Artist, academic Pippa Skotnes joins Buffett as Visiting Professor of International Studies
March 10, 2017
South African artist and academic Pippa Skotnes joins the Buffett Institute and Northwestern community in the spring as the Roberta Buffett Visiting Professor of International Studies.
Skotnes is the Michaelis Professor of Fine Art and the founding director of the Centre for Curating the Archive at the University of Capetown.
Her work explores themes based in South African history. Many of her projects have centered on the Bleek and Lloyd archive, an unparalleled preservation of the |xam peoples’ story as chronicled by two colonial scholars in the 1870s as it faced cultural extinction and the death of their language.
“In her visual and written work, she deeply engages South Africa's complex racial history and colonial experience and considers the varied memorial practices through which a society brings its past into the present,” says Buffett Institute Director Bruce G. Carruthers.
Sample of her works
- Miscast: negotiating the presence of Bushmen (1996) – exhibition and catalog that explored historical and contemporary representations of the |xam people
- Civilised off the face of the earth: museum display and the silencing of the |xam (2001) – Even as “coloured” people in the Cape began to reclaim their pre-colonial identities after apartheid, Skotnes explains the challenges to this process for the |xam, which was complicated by their depiction in museum exhibits and displays as “living fossils,” alienated from history and culture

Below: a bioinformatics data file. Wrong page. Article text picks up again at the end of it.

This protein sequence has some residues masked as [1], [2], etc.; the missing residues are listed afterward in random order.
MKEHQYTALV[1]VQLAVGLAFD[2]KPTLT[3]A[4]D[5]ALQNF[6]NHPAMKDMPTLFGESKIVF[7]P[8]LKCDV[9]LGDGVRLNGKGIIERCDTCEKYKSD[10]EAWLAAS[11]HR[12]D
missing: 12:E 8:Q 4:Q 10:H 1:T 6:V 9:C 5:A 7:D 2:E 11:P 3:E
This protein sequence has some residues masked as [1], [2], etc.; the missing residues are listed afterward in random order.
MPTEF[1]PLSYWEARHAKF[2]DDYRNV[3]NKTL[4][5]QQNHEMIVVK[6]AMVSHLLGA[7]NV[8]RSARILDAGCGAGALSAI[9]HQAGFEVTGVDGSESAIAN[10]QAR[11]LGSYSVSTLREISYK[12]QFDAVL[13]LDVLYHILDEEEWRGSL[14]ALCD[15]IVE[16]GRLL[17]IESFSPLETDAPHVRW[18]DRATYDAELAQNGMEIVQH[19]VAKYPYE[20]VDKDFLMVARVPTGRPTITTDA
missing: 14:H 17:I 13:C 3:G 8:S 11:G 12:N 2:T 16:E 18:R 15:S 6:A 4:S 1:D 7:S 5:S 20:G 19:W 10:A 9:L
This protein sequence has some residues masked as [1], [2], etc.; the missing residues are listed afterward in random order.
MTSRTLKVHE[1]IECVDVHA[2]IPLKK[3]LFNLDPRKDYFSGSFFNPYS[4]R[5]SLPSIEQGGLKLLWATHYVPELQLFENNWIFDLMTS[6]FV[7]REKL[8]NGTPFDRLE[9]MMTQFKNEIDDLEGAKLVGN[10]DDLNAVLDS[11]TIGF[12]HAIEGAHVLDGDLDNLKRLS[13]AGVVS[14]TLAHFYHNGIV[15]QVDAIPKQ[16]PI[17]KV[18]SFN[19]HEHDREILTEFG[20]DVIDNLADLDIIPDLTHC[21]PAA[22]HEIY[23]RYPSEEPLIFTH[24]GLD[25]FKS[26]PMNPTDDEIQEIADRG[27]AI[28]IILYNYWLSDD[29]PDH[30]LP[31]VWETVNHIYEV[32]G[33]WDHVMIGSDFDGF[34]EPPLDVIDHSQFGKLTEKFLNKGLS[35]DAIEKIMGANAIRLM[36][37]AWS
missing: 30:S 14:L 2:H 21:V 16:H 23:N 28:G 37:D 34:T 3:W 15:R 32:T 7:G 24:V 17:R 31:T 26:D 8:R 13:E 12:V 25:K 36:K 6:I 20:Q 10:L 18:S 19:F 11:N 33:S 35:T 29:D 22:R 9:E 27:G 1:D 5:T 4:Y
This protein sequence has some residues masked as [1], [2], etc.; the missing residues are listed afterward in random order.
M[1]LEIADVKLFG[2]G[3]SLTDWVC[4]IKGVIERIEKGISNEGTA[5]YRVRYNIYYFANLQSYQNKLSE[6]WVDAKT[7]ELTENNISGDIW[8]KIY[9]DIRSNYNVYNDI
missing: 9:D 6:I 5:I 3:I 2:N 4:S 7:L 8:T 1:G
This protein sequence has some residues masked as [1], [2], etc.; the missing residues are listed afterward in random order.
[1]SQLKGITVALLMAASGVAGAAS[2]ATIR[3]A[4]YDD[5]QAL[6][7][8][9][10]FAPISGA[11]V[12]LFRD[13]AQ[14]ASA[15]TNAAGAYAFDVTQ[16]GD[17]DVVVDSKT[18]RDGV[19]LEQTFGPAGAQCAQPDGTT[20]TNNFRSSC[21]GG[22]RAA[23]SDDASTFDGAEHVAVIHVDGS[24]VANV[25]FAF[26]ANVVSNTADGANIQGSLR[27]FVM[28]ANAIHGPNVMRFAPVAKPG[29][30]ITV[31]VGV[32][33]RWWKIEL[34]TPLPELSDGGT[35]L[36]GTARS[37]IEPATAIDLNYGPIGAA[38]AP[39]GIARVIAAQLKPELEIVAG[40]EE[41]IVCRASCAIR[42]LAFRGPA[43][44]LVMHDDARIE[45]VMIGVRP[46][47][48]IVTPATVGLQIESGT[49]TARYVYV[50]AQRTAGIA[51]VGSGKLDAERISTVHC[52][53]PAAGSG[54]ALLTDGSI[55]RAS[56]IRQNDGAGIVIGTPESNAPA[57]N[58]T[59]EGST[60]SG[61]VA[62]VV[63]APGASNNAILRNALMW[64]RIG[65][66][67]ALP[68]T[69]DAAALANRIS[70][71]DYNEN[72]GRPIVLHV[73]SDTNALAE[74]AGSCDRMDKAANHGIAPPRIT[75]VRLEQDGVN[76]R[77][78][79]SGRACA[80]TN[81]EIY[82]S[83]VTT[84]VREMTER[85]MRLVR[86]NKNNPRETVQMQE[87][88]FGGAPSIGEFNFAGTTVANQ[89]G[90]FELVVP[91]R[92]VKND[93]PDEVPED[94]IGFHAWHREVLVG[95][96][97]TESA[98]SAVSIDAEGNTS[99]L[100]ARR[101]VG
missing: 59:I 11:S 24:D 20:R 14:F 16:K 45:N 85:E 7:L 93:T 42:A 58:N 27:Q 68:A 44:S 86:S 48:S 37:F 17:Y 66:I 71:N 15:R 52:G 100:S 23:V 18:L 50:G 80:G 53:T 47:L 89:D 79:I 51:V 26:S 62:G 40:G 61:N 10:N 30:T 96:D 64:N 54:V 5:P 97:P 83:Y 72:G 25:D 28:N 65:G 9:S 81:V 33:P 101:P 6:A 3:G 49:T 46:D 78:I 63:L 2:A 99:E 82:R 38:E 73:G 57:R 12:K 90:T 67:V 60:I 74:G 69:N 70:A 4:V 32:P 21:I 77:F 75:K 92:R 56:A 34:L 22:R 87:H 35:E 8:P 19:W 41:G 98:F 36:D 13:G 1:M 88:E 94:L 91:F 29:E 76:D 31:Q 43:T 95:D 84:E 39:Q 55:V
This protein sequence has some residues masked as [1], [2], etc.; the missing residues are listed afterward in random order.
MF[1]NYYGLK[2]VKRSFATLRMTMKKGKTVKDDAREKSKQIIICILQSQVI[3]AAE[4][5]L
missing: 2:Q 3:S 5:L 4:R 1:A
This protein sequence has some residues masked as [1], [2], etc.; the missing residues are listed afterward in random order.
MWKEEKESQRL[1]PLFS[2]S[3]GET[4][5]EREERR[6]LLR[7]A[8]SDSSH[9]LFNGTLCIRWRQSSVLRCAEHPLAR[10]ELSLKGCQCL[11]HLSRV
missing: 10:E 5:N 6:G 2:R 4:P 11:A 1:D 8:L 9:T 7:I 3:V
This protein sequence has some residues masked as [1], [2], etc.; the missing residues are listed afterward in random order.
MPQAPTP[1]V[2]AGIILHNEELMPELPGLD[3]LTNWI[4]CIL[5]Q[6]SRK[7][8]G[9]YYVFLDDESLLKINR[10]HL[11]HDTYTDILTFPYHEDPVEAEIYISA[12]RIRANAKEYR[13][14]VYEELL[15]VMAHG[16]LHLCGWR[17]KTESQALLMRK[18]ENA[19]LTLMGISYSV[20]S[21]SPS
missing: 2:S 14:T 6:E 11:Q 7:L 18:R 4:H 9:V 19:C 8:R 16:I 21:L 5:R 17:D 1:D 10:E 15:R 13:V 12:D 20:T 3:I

- Made in translation (2010-2012) – the exhibition, curated by Skotnes, explored ways in which translations from the landscape have been made, and in so doing, place images of rock art in the context of other forms of translation
After a protracted court case about artists’ books and legal deposit in South Africa, she became interested in the nature of the book itself:
“In 1993 I found myself in the Cape Town magistrates court, sued under the Legal Deposit Act by the South African Library, for a copy of a book I had made in 1991 [Sound from the thinking strings] which contained within it a number of original prints. On one of the days of the case during a testing discussion about the discipline of printmaking, the attorney for the plaintiff battled to come to terms with the idea of an ‘original’ print. How, he argued, can a print-an etching or a lithograph-be ‘original’ when there is more than one of them? And if you can make exact copies of these ‘original’ prints, how then could you tell the difference between the original and the copy?”
Since then, she has produced several volumes inscribed on the bones of horses, leopards, eland, and blue cranes. In a recent fellowship in Berlin, she began making an artist’s book written on the bones of two giraffes, and continues to work on this alongside an interest in the historical capture and expatriation of African animals.
Learn more about her publications, projects and curations.